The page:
Wednesday, April 25, 2012
Lake of the Dead (1958)
It's rarely you come across vintage Scandinavian horror movies, which is kind of weird because in both
Norway, Sweden, Denmark
we have a rich tradition of myths and legends and deep, dark forests that
scared the shit out of our ancestors for many years - and still do, believe me.
My fathers grandma died when I was a baby, but she was a witch. A real one.
With dark long hair, a wart on her nose and a strong belief in ghosts, goblins,
trolls and every other supernatural creature living in the nature. I'm one of
those boring atheists that doesn't believe in anything, but I love Scandinavian
ghost stories. Lake of the Dead is one of those and probably the first horror
movie ever made in our neighbouring country Finland . And it's still one of the
Six friends, all intellectuals - writes, critics, doctors - travels far out on the countryside to spend the weekend at a cabin in the woods. The brother of one of them is waiting there - they think. But when they arrive he's gone and when they find his diary it tells a haunting story of a ghost coming back for revenge, a one-legged incestuous man who lures his victims to the nearby bottomless lake. Soon strange things happens and they find traces of a one-legged man around the cabin and they soon understand that their lives are at stake...
Together with Rune Hagberg's ...och efter skymning kommer mörker (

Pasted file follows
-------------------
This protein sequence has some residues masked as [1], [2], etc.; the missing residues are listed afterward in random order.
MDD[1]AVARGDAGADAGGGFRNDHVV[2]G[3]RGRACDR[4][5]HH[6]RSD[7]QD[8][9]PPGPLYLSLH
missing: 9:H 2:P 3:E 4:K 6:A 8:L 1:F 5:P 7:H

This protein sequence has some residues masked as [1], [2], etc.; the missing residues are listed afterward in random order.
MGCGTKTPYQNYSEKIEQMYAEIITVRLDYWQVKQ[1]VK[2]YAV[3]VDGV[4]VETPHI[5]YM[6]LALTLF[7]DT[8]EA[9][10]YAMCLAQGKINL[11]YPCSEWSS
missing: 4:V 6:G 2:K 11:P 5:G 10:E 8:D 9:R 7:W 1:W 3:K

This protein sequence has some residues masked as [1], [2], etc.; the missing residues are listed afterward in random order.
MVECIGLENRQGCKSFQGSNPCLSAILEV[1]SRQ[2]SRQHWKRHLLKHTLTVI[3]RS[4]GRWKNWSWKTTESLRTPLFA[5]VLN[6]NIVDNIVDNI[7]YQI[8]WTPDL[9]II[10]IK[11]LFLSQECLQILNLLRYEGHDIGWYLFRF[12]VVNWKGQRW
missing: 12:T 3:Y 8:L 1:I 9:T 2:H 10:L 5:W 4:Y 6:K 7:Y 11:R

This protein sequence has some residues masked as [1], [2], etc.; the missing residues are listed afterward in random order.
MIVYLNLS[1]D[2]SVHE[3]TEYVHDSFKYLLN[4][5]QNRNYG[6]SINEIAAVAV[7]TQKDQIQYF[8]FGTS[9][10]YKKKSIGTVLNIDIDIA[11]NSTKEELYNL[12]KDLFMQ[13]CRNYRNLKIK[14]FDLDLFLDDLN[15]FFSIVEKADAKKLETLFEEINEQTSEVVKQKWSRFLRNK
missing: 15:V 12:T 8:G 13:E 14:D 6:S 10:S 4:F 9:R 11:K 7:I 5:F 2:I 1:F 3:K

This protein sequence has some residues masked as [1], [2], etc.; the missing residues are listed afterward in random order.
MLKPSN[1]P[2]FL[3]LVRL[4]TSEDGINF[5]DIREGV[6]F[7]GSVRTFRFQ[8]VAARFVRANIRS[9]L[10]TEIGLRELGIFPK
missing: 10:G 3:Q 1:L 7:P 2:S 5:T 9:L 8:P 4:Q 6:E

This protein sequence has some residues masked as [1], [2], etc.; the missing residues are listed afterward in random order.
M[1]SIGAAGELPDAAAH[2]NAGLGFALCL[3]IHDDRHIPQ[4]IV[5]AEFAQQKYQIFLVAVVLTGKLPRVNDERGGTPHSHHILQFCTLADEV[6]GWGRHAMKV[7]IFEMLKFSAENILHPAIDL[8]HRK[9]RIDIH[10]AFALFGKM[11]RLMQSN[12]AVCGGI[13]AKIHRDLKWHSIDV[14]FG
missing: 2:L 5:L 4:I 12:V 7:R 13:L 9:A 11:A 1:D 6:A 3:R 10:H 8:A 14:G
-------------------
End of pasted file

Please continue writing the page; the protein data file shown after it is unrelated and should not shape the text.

Sweden, 1947) this is probably the best genre
movie made in Scandinavia before the sixties,
even if I hold Arne Mattsson's Lady in Black from 1958 very high. But What
makes Lake of the Dead so damn good is how
simple it is. The story is very straightforward and the script plays on the
ideas of the dangerous darkness that surrounds us in the nature, and the eerie
desolate lake where no one can hear the screams of a drowning victim. The story
balances right between a murder mystery and a supernatural tale and in the end
it's quite open on what really happen. I like that. I hate when it's to clear.
The ending isn't perfect, for me they could have kept it more mysterious, but
what the hell - that was probably as much as the audience could take at the
It reminded me of the writings of Nigel Kneale, with a scientific approach to what's happening, but still leaves open for something more unexplainable. Well, maybe it's more the classic horror tales of the BBC that comes to mind: classy, well-acted and with genuine creepiness all the way through. I also like the discussion how magic is a form of science, close to hypnosis and manipulation of the mind from a distance.
I also need tell you that the dialogue is very important in
of the Dead. It's a lot of talk, but nothing is unnecessary and all of it, at
proper moments, is also very witty and smart. I can't recommend you to watch this
without subtitles, it will lower your experience a lot. Sure, there's stunning
cinematography and cool scenes of terror - but this is a movie that needs its
dialogue. If you want to see it, and I guess you want after this review, it's
out on a gorgeous DVD in
with English subtitles! Believe it or not! Norway
A Norwegian masterpiece in horror, there's no excuse to not buy it!